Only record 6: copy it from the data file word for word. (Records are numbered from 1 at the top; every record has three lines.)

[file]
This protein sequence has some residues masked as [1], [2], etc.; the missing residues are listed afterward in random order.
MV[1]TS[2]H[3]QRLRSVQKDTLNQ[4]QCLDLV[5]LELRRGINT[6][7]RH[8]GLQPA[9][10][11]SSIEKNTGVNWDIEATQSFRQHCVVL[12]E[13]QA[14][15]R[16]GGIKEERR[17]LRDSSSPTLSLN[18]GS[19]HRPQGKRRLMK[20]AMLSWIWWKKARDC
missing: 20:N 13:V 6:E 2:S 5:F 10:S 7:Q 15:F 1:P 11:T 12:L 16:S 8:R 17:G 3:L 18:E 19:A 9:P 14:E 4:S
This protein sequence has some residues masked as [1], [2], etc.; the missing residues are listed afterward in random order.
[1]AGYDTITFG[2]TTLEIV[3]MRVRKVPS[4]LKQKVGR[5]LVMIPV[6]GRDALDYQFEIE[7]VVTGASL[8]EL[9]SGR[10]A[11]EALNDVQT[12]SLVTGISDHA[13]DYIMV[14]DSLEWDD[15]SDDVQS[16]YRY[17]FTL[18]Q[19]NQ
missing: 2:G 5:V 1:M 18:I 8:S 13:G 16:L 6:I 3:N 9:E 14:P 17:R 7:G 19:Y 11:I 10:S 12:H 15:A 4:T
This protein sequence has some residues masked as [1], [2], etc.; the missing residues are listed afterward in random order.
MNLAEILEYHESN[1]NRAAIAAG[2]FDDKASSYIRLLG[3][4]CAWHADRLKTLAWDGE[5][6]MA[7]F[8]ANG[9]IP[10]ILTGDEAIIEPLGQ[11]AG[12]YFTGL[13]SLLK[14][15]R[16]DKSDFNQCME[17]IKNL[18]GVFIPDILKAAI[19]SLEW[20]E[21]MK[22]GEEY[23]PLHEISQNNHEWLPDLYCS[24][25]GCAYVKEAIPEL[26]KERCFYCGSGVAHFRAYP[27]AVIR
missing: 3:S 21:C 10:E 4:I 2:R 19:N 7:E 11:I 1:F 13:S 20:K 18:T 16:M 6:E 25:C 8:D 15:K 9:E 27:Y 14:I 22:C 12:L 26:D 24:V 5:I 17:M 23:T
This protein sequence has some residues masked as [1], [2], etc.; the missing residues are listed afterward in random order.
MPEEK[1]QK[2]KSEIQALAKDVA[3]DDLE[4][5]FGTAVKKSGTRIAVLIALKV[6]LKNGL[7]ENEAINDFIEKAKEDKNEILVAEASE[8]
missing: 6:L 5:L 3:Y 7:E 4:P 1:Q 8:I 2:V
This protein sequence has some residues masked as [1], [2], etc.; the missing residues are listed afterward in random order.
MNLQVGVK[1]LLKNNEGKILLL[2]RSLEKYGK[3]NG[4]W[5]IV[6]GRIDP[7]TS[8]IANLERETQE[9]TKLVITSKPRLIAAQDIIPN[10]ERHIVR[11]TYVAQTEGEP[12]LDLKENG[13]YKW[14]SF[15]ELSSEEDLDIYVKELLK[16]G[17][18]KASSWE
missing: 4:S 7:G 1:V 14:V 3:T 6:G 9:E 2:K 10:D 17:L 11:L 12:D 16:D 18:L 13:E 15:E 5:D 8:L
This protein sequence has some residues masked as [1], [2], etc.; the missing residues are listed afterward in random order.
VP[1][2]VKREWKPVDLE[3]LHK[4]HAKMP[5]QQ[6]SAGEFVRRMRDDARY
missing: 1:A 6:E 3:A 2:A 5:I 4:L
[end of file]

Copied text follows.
This protein sequence has some residues masked as [1], [2], etc.; the missing residues are listed afterward in random order.
VP[1][2]VKREWKPVDLE[3]LHK[4]HAKMP[5]QQ[6]SAGEFVRRMRDDARY
missing: 1:A 6:E 3:A 2:A 5:I 4:L